Interview with Brightidea's Matt Greeley

Matt Greeley speculates that innovation may be the “killer app” in the world of social software and I struggle to try and dismiss that without diving headfirst into the gutter about what other killer apps may be out there. He does have a point. With the decay of domestic manufacturing and with a number of jobs surrounding the making of things evaporating as well, the market for innovative ideas needs to find a new venue, and in some ways the shelf life of those ideas is going the way of fresh fruit. Getting ideas to market, or even dismissing those which are not worth marketing will make the difference between success and less success… but capturing ideas is not all that there is to it.

I spoke with Matt one recent afternoon and got his thoughts about how his company seeks to facilitate this. The point which most struck home with me was the lack of hype and maturity of solution that Brightidea tries to bring to innovation management. Innovation is complicated when you get past the brainstorming. The brainstorming is the fun part. In fact, just going to lunch I’ve overheard enough good ideas to power a startup for a year. Conception is easy, but bringing up the ideas to the point where they can get their own job is the hard part. And I agree with Matt that the entire lifecycle of the idea is important.

The differentiator of Brightidea’s software solution is this end to end focus. I’m not ready to make comparisons between different solutions yet, but our conversation led me to believe that there is an understanding of the real processes, and the ways those processes can be done correctly or not, behind Brightidea. That the platform they have built is crafted around some amount of lessons learned through experience about how things can go right and how they can go wrong. Taking the initial ideas through an intelligent scoring and prioritization process and following them through the product development pipeline is an efficient way to mature ideas, and to keep them alive across multiple geographies and competing demands for resources. It also allows wider participation in the process.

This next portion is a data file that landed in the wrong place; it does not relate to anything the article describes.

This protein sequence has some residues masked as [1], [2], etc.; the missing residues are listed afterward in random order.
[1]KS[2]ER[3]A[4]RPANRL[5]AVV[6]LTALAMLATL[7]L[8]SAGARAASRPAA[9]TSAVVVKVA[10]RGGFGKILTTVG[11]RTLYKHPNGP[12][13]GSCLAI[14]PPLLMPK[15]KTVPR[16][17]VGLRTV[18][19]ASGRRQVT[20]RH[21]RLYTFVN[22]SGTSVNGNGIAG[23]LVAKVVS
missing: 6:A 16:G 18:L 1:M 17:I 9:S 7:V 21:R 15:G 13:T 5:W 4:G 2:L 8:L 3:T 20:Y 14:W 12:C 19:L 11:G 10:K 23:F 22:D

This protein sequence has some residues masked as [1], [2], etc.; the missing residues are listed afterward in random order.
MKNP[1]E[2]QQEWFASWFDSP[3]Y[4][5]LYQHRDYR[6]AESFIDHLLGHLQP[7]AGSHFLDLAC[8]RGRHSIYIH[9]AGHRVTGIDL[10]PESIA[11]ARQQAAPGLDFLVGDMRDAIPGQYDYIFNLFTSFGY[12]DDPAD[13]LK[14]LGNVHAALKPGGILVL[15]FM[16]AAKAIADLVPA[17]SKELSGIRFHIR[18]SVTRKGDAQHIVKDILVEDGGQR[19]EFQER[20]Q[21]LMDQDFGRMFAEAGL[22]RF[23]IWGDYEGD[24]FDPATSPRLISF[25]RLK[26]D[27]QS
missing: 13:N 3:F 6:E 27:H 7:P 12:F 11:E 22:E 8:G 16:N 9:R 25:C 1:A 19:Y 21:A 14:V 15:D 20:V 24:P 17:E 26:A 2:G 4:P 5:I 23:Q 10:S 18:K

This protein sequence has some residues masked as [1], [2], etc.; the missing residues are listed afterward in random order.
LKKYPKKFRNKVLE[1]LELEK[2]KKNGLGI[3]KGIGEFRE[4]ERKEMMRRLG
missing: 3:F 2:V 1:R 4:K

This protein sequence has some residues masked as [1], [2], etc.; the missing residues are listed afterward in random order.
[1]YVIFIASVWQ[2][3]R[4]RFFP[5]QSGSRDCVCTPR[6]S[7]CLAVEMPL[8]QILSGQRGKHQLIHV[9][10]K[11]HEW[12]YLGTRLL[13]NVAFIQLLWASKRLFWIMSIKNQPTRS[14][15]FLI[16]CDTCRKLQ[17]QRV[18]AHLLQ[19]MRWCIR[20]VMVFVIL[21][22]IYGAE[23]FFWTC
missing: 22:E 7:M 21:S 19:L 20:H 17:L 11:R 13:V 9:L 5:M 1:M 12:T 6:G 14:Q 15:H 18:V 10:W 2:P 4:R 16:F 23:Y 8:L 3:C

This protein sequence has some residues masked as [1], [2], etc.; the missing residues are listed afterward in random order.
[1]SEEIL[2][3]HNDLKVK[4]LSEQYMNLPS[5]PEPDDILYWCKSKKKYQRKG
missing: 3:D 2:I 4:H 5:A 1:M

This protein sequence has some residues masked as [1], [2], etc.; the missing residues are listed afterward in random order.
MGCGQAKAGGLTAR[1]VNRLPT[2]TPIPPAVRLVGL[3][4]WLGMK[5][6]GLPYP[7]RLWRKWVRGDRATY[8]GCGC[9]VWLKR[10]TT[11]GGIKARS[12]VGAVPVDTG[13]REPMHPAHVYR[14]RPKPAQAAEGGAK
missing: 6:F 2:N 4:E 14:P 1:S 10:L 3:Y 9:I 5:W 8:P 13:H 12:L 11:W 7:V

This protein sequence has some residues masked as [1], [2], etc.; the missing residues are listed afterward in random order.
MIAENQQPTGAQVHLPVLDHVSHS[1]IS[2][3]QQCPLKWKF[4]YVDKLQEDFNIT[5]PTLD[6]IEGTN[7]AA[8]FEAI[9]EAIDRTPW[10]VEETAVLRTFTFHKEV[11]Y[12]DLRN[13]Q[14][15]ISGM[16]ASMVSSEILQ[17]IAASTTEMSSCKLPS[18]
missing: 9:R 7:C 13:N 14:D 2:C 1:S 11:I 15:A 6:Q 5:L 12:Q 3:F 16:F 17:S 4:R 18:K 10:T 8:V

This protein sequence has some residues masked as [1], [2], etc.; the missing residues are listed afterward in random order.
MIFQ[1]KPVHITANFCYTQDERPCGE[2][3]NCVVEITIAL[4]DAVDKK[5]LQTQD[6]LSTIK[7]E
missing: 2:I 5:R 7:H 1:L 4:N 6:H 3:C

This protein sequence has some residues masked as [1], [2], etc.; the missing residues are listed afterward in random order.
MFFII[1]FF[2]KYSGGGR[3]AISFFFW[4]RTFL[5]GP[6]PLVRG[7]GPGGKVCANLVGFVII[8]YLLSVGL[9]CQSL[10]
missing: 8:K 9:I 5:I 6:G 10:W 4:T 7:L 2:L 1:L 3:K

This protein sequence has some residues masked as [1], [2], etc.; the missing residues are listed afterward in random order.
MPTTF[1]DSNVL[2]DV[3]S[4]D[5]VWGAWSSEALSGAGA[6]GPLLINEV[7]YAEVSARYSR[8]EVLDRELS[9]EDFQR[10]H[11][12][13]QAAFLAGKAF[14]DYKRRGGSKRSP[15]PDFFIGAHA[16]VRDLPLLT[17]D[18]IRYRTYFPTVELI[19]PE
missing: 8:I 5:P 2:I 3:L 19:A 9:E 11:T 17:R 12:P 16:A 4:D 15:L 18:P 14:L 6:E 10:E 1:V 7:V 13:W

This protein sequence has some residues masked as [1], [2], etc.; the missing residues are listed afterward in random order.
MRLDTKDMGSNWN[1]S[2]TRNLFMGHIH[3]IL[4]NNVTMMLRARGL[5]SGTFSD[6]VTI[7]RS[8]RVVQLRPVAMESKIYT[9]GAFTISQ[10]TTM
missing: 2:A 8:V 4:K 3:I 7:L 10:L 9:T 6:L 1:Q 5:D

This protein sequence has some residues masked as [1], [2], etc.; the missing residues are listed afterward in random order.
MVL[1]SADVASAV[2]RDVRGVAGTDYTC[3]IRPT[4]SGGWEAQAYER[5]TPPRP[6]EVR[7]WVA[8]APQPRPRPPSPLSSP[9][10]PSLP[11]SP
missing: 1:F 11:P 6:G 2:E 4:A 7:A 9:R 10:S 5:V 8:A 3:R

Of course, it also gives them wider exposure and makes holders of trade secrets and founders of stealth-mode startups squirm. But Matt contends that in many areas, the acceleration of change is outpacing the legal aspects of intellectual property, that the lifecycle of products is shorter than it takes to get a patent issued. I’m willing to concede this fact in some businesses, but surely not all of them. And to allow for that, Brightidea’s software does allow for confidentiality where desired.

We ended our discussion with some talk about where things will go next and rather than talk about new features, Matt’s comments pointed towards the market for ideas themselves, suggesting that partnerships, an industry of intelligent integrations would be where the value lies, a market enabled by innovation management software. I think for the most part this is true, but will software alone sufficient to be successful? um… no. It is all about people, and tailoring software to fit the way that people do business. That is the lesson I think Brightidea has learned, and probably why they have more than a decade in business and continue to be around.

Looking over this so far, makes me think I must be incredibly boring. And probably I am dismissing one important feature of the whole innovation landscape. Inspiration. Yep, I definitely sold it short in this article, but the good new is that it is covered elsewhere. I recommend you take a look around the Brightidea website for details around their webstorm software and other products and some of the work that they have been involved in. Who is not inspired by electric motorcycles and rubber ducks?

Many thanks to Matt Greeley for taking time to talk to me and Janelle Noble for arranging everything.

1 comment to Interview with Brightidea’s Matt Greeley

  • Erin Schumpert

    Great post, Jack and some interesting points surrounding the issues of gathering ideas versus innovation. When you say that “capturing ideas isn’t all that there is to it”, I think that you’re absolutely right. A big mistake that many companies have been making and are still making today stems from the thought that the act of gathering ideas itself is enough to uncover innovation. But what do you do with all of those ideas that come your way? How do you find the best ones? Do they align with your company’s goals, objectives and long-term vision? A way to filter these ideas effectively is critical for not only uncovering new ideas but also executing on those ideas; making them come to life. One of Spigit’s key differentiators is the ability to not only gather ideas from the community but to bring the best contenders to the forefront. The software is powered with a mixture of intelligent algorithms and automatic idea filtering. These tools, combined with feedback from the user community, allow companies to find relevant, actionable ideas. Many Fortune 100 and 500 companies are realizing the need and benefit of an innovation/idea management platform. Spigit has helped companies such as AT&T, Southwest Airlines and AAA create an engaging and sustainable innovation community. Check it out: http://www.spigit.com

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